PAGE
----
Insomnia is a common complaint that affects about 30% of public. Prescription sleeping pills and anxiety medications are often prescribed. However, the FDA also permits over-the-counter sleep aids if they contain one of these three types of antihistamines:
    - diphenhydramine hydrocholorida
    - diphenhydramine citrate
    - doxylamine succinate

    Most common brands include:
    Diphenhydramine (Benedryl, Simply Sleep, SleepGels, Sleepinal, Sominex, Hytol, Advil PM), Doxylamine (Unisom, SleepTabs)

    Antihistamines work against Histamine, the central nervous system chemical. Histamine is the neurotransmitter your body produces when you are having an allergic reaction. Although there is always some histamine in the body, a bee sting or mosquito bite (for example) can cause your body to release more histamine in the area of the bite, making the skin read and itchy. Histamines also have an important role in the immune system, where as a neurotransmitter it helps to defend against viruses, bacteria and other foreign invaders.

    The Pain Connection

    Taking antihistamines is one of the most common causes of dehydration and an indication of too little moisture in the body is pain.

    Our brain, working nonstop, requires more water than any other part of the body. Under normal conditions it contains about 20% of all the blood that circulates through the body, and it is estimated that brain cells consist of 85% water. Antihistamines, diuretics, alcohol, blood pressure medications and some psychiatric drugs cause dehydration. In response to the water shortage, the brain activates and stores the important neurotransmitter histamine, which immediate redirects water to areas where it is needed for basic metabolic activity and survival.  When histamine and the regulators for water intake come across pain-sensing nerves in the body, they cause strong and continual pain. These pain signals are necessary to alert the person to attend to the dehydration.

    During normal movement of a joint, a minimal amount of cartilage cells are destroyed from friction, but are replaced without issue. When the body is dehydrated, cartilage loses the ability to glide smoothly and the additional friction causes an increased number of cartilage cells to be destroyed.  Cartilage cells typically receive water and nutrients from the blood that flows through the end of the underlying bone. However, damage to the cartilage must rely on an increased flow of blood to the joint capsule that causes inflammation and pain. Lack of water not only increases the damage to cartilage, but prevents the healing.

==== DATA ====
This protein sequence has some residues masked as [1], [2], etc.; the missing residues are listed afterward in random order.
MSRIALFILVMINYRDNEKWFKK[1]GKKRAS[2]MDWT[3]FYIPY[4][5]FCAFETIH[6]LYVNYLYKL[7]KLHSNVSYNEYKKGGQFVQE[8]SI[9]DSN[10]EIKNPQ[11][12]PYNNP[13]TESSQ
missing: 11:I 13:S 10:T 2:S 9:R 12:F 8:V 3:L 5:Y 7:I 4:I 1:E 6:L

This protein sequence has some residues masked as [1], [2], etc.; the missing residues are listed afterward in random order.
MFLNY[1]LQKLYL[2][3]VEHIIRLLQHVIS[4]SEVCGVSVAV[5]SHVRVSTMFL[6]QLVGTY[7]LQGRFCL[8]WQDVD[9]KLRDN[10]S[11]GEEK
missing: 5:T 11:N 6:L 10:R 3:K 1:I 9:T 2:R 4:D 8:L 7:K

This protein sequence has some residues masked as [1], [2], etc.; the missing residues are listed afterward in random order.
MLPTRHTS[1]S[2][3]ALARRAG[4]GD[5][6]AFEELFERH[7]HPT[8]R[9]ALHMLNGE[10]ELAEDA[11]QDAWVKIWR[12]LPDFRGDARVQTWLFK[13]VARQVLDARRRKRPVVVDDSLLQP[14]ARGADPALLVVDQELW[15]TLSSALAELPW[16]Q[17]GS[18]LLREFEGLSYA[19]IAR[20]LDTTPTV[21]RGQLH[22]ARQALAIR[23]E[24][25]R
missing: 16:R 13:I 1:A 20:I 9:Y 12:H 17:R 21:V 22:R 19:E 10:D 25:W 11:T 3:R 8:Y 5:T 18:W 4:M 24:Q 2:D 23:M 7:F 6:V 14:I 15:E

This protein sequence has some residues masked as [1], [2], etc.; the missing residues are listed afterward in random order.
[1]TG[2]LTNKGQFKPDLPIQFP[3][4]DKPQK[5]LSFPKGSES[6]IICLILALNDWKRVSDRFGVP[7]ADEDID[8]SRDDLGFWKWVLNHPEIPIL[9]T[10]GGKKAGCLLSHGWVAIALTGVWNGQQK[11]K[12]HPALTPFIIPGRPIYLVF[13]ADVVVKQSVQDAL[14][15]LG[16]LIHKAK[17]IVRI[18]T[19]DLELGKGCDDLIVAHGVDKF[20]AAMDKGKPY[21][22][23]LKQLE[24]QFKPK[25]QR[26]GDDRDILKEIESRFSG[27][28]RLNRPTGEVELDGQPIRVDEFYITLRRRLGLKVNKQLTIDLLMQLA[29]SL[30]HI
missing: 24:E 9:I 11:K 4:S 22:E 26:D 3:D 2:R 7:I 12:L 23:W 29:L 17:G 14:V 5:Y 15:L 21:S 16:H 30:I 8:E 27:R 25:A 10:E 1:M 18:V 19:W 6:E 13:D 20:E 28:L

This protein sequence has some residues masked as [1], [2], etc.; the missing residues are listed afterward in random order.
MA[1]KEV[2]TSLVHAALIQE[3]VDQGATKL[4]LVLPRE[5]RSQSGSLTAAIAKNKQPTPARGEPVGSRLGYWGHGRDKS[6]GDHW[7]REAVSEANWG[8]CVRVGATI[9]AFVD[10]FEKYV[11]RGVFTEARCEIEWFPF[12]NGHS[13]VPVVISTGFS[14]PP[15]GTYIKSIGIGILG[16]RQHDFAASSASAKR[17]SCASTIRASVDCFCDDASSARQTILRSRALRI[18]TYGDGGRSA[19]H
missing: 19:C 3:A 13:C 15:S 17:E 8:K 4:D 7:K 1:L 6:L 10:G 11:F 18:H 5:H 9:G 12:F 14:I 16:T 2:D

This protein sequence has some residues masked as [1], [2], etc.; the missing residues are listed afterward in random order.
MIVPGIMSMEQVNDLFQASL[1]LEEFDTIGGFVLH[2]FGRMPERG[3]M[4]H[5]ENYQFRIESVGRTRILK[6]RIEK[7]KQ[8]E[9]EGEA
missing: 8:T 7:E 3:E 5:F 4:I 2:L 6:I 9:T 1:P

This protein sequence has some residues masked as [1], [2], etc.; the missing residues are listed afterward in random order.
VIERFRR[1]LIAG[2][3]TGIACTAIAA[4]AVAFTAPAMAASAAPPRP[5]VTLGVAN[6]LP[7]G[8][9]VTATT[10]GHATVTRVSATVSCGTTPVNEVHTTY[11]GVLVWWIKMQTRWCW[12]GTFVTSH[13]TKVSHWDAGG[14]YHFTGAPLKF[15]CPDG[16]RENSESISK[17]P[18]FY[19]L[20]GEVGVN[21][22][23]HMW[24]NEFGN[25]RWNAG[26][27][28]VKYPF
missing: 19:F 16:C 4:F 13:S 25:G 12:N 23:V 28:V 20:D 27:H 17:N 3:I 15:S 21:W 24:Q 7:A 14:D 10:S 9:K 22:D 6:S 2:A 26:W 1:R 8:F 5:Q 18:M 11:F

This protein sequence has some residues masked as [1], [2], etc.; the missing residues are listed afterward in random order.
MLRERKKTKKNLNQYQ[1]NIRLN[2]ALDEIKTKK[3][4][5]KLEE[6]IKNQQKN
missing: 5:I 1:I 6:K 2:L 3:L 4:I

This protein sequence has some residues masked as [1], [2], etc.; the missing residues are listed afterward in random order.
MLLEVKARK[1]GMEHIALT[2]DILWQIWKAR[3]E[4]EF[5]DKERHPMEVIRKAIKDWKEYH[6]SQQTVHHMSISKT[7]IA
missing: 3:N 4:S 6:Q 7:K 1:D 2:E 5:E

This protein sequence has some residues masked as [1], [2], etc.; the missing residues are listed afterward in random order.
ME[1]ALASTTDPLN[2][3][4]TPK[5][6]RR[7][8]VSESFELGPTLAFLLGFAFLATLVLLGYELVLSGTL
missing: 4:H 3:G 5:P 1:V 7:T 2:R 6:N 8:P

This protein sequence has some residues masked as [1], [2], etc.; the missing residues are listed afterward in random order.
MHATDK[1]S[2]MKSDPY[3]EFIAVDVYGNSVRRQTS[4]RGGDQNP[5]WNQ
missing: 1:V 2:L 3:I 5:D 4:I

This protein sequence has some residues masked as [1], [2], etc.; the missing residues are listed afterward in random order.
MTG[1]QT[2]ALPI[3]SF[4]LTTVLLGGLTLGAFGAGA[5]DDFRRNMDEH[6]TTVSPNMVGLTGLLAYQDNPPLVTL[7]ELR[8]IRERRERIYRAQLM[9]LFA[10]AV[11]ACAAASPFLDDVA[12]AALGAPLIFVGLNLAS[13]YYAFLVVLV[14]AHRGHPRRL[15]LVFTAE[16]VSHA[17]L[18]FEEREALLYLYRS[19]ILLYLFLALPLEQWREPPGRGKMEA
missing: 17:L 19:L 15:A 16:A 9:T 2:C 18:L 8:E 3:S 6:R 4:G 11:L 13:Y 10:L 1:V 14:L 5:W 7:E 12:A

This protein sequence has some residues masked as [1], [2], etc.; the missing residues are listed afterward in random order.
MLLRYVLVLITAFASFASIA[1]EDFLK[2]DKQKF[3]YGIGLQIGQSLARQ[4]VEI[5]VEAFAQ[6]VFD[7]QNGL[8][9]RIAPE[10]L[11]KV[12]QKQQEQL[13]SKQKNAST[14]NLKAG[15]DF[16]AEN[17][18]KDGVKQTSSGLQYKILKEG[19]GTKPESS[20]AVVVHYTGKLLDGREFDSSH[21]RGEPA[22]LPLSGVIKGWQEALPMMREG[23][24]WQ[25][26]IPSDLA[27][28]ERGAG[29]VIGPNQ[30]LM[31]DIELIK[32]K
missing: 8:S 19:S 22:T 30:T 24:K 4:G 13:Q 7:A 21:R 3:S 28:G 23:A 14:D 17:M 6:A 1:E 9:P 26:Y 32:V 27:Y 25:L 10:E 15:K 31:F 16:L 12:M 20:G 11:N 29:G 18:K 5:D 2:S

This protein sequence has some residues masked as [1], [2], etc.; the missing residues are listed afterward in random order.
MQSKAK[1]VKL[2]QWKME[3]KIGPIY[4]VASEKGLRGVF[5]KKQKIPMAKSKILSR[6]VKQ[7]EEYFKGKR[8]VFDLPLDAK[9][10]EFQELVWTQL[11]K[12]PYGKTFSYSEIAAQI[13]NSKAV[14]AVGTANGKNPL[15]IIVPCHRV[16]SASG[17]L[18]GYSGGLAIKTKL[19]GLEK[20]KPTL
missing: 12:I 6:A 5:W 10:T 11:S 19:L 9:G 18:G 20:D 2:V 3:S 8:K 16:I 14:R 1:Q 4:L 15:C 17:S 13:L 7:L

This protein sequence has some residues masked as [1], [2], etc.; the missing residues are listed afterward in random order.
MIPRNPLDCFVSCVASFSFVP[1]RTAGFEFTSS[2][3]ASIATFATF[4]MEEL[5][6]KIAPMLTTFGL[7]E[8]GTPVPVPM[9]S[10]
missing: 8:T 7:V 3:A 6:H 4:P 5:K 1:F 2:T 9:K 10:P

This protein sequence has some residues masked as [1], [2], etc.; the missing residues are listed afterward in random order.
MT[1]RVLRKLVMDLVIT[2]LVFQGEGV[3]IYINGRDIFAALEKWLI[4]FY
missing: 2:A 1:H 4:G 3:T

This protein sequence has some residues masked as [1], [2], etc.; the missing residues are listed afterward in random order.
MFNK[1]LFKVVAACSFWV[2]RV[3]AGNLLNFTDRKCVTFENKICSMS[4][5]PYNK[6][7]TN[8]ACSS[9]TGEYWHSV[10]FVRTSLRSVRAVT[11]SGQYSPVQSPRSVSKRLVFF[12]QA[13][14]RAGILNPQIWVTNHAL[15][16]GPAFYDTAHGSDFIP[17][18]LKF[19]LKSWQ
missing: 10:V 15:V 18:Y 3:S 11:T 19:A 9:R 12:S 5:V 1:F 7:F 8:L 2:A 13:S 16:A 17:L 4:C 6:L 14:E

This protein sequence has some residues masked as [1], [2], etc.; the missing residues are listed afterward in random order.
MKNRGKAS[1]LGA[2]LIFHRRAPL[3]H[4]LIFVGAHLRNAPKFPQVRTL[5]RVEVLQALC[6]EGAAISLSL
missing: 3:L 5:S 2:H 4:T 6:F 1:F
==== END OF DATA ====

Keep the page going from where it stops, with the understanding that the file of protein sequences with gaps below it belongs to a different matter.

The spine supports the weight of the upper body and about 75% of the support comes from the water within the spinal discs that sit between each vertebra. When the body is dehydrated, these discs contain less water and shrink in size. This renders them less capable of providing the necessary support that results in an increased risk of nerve impingement. Additional strain on the musculature that supports the spine causes an increased risk of disc herniation.

    Dehydration is a primary cause of insomnia and fatigue. Water is also our internal cooling and temperature balancing system and dehydration can lead to an increase of toxins in the bloodstream. This can cause an imbalance that becomes more noticeable at night. Drinking water throughout the day helps to flush toxins out of the body.

    Side Effects May Include: Blurred Vision, Constipation, Urinary retention, Dizziness, Forgetfulness, Lack of Coordination, Continual dry throat and mouth, Difficulty Sleep, Drowsiness, Urinary retention, Heart rate changes, Low blood pressure, Muscle weakness, Vomiting and nausea, Restlessness, Irritability